Monthly Archives: October 2009

How to Recover From A Hard Drive Crash

15 October 2009, by A. Cedilla

Statistically speaking, it’s only a matter of time before you experience a hard drive problem. Are you prepared for this? If your hard drive crashed right now do you have a plan ready to deal with it?

Generally, people only think of backing up their data AFTER they experience a problem. Don’t set yourself up for a data loss disaster.

To protect yourself against data loss, you need to plan around the following:

  • How often will you back up your data – what schedule works for you, given the activities and work you accomplish on your computer?
  • What data you will back up – what data do you have that is frequently updated? What data do you use occasionally, or only as reference?
  • What back up procedure you will use – online, offline, off-site, and in what media, etc. ?

How often you back up your data can only be decided by how important you feel it is. If your computer went on the blink right now, would things still run smoothly if you had the data from at least ___ days/week ago backed up? Continue reading How to Recover From A Hard Drive Crash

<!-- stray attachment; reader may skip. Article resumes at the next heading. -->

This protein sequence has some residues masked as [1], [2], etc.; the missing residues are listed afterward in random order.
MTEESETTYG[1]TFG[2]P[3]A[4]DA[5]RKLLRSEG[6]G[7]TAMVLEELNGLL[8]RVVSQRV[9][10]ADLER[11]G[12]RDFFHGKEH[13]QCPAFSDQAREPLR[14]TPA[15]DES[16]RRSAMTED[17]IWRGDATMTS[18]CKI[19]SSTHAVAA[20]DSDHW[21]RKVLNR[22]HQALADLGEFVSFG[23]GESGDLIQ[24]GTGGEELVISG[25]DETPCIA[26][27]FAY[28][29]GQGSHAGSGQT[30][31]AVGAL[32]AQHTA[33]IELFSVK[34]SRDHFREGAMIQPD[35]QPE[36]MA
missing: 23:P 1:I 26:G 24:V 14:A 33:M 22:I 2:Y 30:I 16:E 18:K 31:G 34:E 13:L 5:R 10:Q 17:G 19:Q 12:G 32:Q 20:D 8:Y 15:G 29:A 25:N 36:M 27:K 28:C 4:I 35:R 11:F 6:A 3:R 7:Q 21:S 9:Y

How to Move Your Blog to a New Host

11 October 2009, by A. Cedilla

Every now and then you may find out that you need to pick up and migrate your blog or site from one hosting service to another.

Your reasons may vary: You found a sweeter deal with more space, and better customer and technical support for the same amount, or even cheaper. Maybe your old hosting service couldn’t survive the recession.

Whatever the reason, your decision to move the results of your hard-wrought work from one service to another shouldn’t be cause for alarm, or anxiety.

You have to keep it in mind that moving a blog isn’t quite like moving a static HTML site, which you can just upload to the new host. A blog, or more complex site, comes with databases, scripts and other things that need to be transferred as a whole, keeping the internal links intact.

Thankfully, this isn’t as hard to do as you fear.

Note, though, that if you’re moving from a Linux/Unix server to a Windows server, or the other way around, the procedure can be a little more awkward given the differences between the two systems.

Talk with the tech support people from both hosting services to see what needs to be done to ensure as snag-free a move as possible; they should be able to help you through the rough spots. {more}

To start, you’ll need to have the nameservers of your new host. Get them from your new host, they will look like ns1.YourNewHost.com and ns2.YourNewHost.com.

When your move is finished, go to your domain name registrar and enter your account. Find the section that says something like “update nameservers” and fill in the blanks with your new nameservers.

Once the nameserver change is accepted it will take anywhere from a few hours to a couple of days for your new site to properly appear.